2020 will mark 50 years since 20 million Americans first took to the streets demonstrating on behalf of protecting our planet earth. Yet today, Earth Day goes barely unnoticed except for an environmentally themed "Google" search page or a few sunset Facebook or Instagram posts. While April 22 will mark Earth Day once again, one could surely ask if this day of celebration is still relevant? What about for the youth of our parishes? Does Earth Day even matter to young people today? Well, yes and no.
Yes, it's important to have a day set aside to give thanks and celebrate the beauty of our planet earth. Yes, it's probably even crucial, given the effects of climate change, to have a singular day that calls attention to the ways the earth is suffering from overuse and overconsumption. But for today's young people, Earth Day is more than just a day celebration marked with outdoor carnivals, face painting, and environmentally friendly products. For this young generation, Earth Day is every day.
Climate change will be the world's biggest challenge over the next decade, according to a global survey of young people carried out by Masdar, the Abu Dhabi Future Energy Company. This survey is the first global inquiry into the attitudes of young people aged 18 to 25 towards climate change, sustainable development, and renewable energy. The landmark online survey spoke to nearly 5,000 youth in 20 countries across the Middle East and North Africa, sub-Saharan Africa, the Americas, Europe, and Asia. The findings clearly illustrate the level of concern among young people about climate change, with 40% of those surveyed naming it among the biggest challenges facing the world in the next decade, ahead of the economy (34%), terrorism (32%), poverty and inequality (29%), and unemployment (29%).
If younger generations believe climate change to be one of the biggest challenges they're collectively facing, it only reasons that our faith communities provide opportunities to discuss, pray, and ultimately inspire young people to act on the issue. Last year as an ambassador for the Catholic Climate Covenant, I had the opportunity to visit the Wild Center in the Adirondacks of New York. I was amazed by their highly successful Youth Climate Summit which has even sent youth delegates to the United Nations and the Paris Climate Conference (COP21). Each year the Summit brings together over a 150 young people from 27 different high schools for climate change education and creative solutions dreaming. The mostly youth-led summit, provides teens with tools to make real changes back in their schools such as community gardens, energy audits, and serving sustainable cafeteria foods – just to name a few. Motivated by the Wild Center's Summit, I did some research on the internet and quickly discovered that there are youth climate summits occurring all over the country - even around the world. While youth taking leadership in climate solutions is awe-inspiring, I couldn't help but wonder why more Catholic communities are not utilizing this generation's desire to change the world and mobilizing youth for actual social change?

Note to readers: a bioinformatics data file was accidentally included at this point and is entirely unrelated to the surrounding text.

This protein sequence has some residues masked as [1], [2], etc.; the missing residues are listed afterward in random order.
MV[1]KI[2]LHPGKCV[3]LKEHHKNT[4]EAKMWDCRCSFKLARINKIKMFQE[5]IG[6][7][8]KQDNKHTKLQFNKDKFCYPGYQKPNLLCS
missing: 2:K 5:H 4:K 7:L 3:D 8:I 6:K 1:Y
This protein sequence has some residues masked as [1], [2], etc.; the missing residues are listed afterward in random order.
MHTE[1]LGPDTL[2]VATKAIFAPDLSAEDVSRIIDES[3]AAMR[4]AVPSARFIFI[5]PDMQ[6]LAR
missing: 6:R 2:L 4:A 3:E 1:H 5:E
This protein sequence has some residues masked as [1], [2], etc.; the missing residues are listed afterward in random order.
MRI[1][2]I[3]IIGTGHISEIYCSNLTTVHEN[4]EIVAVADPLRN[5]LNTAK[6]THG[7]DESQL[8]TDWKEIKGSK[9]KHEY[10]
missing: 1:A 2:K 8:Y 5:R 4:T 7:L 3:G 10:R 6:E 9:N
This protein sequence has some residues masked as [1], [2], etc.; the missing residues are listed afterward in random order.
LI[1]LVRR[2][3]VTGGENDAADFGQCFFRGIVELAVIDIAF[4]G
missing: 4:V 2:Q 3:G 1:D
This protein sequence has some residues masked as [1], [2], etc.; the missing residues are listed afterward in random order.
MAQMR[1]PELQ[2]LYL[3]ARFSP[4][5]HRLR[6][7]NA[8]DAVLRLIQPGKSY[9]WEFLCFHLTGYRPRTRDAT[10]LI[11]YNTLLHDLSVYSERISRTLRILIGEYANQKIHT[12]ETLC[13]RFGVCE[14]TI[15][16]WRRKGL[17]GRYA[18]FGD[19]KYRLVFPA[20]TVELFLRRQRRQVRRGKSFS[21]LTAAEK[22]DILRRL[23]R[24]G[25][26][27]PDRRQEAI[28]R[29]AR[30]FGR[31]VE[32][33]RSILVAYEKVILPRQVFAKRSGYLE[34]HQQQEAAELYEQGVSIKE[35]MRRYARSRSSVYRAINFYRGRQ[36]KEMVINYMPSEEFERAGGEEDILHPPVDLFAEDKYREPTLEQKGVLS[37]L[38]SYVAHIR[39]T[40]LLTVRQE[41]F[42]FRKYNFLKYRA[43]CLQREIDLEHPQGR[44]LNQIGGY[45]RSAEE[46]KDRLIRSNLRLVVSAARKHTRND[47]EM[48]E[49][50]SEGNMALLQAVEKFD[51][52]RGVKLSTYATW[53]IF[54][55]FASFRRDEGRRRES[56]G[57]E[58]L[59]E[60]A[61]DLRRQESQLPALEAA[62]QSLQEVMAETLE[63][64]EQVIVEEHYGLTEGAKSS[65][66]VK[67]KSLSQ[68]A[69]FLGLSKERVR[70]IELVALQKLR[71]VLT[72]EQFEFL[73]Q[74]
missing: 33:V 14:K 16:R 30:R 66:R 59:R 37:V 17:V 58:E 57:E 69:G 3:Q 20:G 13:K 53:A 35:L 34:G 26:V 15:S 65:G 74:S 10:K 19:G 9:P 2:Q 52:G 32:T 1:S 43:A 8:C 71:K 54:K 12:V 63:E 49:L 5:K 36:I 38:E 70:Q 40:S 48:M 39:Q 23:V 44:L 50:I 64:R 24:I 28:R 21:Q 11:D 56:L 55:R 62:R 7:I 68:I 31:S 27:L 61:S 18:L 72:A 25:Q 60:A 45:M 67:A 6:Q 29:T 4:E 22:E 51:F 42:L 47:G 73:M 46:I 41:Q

I'm not suggesting that every parish or diocese host a climate summit - which would be awesome - but I am suggesting that we take seriously young people's need and desire to connect their faith to the realities posed by the world we live in. Market researchers are discovering that teens are more likely to support a brand that supports a cause they care about (think Tom's Shoes). That's good news for the Catholic Church because care for creation is one of the seven principles of Catholic social teaching.
Yes! The Catholic Church also believes Earth Day is more than just a one day celebration; care for creation is something we are called to live every day! Further good news is Pope Francis has become one of the world's leading advocates for care of creation. In addition to his encyclical on the environment, Laudato Si, Pope Francis unashamedly implored Catholics to confess their sins against the environment and recently stated that the degradation of the climate is a "sin against God." It seems clear that Pope Francis believes we must take responsibility for our part in climate change and do something about it. I think young people want that too. More importantly, I think young people want their faith communities to support them in their efforts to change the world.
I pray that Earth Day 2017 we listen to the yearnings of this young generation and make the earth; our home, a priority every day. I also pray that our church recognizes the gift that is our young people and may we empower them for genuine leadership and social change.